Engaging Remote Workers: Three Tips from a CEO

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The past five years have been a series of test-and-learn exercises in managing a remote workforce. At University Credit Union, we were actively planning for and beta-testing remote work before the pandemic made it cool—or at least necessary—to keep employees out of the office.

We started testing our remote workforce strategy in 2019 when we realized that some of the employees of our Los Angeles-based organization were struggling with brutal commutes. We were losing out on top talent due to the fact the commute was a deal breaker for many potential new hires.

Giving workers the option of living wherever they wanted improved their work-life balance and made it easier for us to attract the best talent. The initiative worked out well, leading to an increase in employee satisfaction and engagement on the order of 50+ percent.

Now that we’re living in a post-pandemic world where remote work is here to stay (or so many observers believe, hybrid or otherwise), the strategies that our organization used to enable remote workers starting about five years ago have become relevant for a large number of companies. While I won’t claim to be the world’s foremost expert on optimizing the remote employee experience, I do have some tips to offer for other executives adapting to the new normal of having at least some employees work remotely, at least some of the time.

I have found that three strategies were key to a successful outcome as University Credit Union embraced remote work and distributed workforces—and no, I’m not going to advise things like holding Zoom cooking sessions (although we do those, too). Hopefully, my lessons learned can provide guidance on often overlooked aspects of what it takes to keep remote workers engaged, secure, productive, and happy with their jobs.

Leverage remote monitoring to optimize the employee experience

Like many businesses whose employees work from outside the office, we deploy software that monitors employee activity on remote devices. However, we don’t approach monitoring as a way of keeping tabs on our employees or making them feel that they’re being watched.

Instead, we prioritize the use of remote monitoring software as a tool for ensuring that we’re doing whatever we can to provide employees with a great experience—including identifying employees who are working too much. For instance, we recently found that one employee was active for more than fifty hours a week. We talked to him, realized that he was overstretched, and hired additional team members to keep his workload more manageable. We were able to prevent employee burnout and make data-driven hiring decisions.

Being able to monitor remote employees for purposes like this is critical because when you don’t have supervisors sitting next to workers all day, you don’t have any other means of knowing when you’re overworking employees or lack optimal staffing—unless employees tell you, which most will understandably hesitate to do, lest they sound like complainers.

Make information easy for remote workers to find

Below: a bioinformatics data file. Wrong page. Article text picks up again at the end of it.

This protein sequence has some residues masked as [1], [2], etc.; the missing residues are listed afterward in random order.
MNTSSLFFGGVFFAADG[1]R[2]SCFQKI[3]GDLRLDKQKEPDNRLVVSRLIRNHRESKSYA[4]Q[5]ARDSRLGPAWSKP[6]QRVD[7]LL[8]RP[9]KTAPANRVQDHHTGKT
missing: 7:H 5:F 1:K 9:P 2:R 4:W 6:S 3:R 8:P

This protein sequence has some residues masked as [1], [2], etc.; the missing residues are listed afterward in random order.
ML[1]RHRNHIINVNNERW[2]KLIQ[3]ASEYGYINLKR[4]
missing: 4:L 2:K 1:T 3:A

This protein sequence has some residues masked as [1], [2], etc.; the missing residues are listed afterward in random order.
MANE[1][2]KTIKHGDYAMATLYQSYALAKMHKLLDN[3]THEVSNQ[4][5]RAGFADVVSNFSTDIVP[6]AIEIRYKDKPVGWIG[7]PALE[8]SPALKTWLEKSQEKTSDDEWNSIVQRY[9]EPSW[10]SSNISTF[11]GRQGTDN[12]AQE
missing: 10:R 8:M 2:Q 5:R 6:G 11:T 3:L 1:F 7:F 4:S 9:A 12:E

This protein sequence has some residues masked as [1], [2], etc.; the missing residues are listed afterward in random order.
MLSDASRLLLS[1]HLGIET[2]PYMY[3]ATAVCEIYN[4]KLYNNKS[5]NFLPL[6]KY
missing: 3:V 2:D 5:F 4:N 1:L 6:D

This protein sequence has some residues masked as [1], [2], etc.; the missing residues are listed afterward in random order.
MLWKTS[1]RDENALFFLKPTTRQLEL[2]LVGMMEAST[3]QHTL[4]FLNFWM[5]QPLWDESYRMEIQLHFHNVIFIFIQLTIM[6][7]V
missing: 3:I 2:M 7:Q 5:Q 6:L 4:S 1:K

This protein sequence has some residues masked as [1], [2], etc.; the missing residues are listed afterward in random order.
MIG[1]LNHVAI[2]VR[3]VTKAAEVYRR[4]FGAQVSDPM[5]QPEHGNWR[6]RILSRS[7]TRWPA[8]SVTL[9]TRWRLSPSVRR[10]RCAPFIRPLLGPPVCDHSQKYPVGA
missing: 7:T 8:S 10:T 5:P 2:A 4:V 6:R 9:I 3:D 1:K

Another benefit that employees lose when they work remotely is the ability to ask colleagues casually for information or guidance. Getting answers to questions as simple as where to find a form or product documentation, for instance, is simple when you can ask a coworker in the next cubicle, but much harder when everyone is distributed.

To address that challenge, we’ve implemented internal AI-based chatbots that answer these sorts of questions for our employees. People who need information can get it faster, leading to higher levels of job satisfaction. At the same time, there is less “noise” in our digital communication channels because employees aren’t distracting each other with instant messages asking simple questions that the chatbots could answer faster and more easily.

Deliver a high-quality desktop experience

The default approach to giving employees the hardware and software they need to connect remotely is to mail them laptops and call it a day. But we wanted to ensure consistency while also delivering an excellent and secure desktop computing experience to our distributed workers, which is why we turned to a Desktop-as-a-Service offering.

Specifically, we use Secure WorkRemote from Vega Cloud, which serves virtual desktop environments to our employees using virtual machines hosted in the cloud. Low-latency connections ensure that the virtual desktops are just as responsive as local PCs, so our employees enjoy a great experience. At the same time, it’s easier for our IT department to manage and protect the virtual desktops because they are all hosted on the same central infrastructure.

Plus, from a security perspective, there is virtually no risk that a lost or stolen device will expose sensitive data because the data lives in the cloud rather than on remote computers—an advantage that makes Desktop-as-a-Service highly recommended by our cybersecurity consultants.

Making remote work easy, enjoyable, and safe

The bottom line: If you want your remote workers to thrive, you need to give them an experience that makes their jobs easy and enjoyable, while also protecting the interests of your organization. Don’t expect the tools and processes that you rely on for employee enablement in the office to work well when your workforce is distributed.

Instead, rethink your approach to tasks like delivering desktop computing infrastructure to remote employees, measuring employee success, and providing access to the information workers need to do their jobs effectively. You may also need to bring some new partners into the mix – such as, in our case, Vega Cloud, which helps us enable a secure and consistent desktop computing experience no matter where our employees are based.

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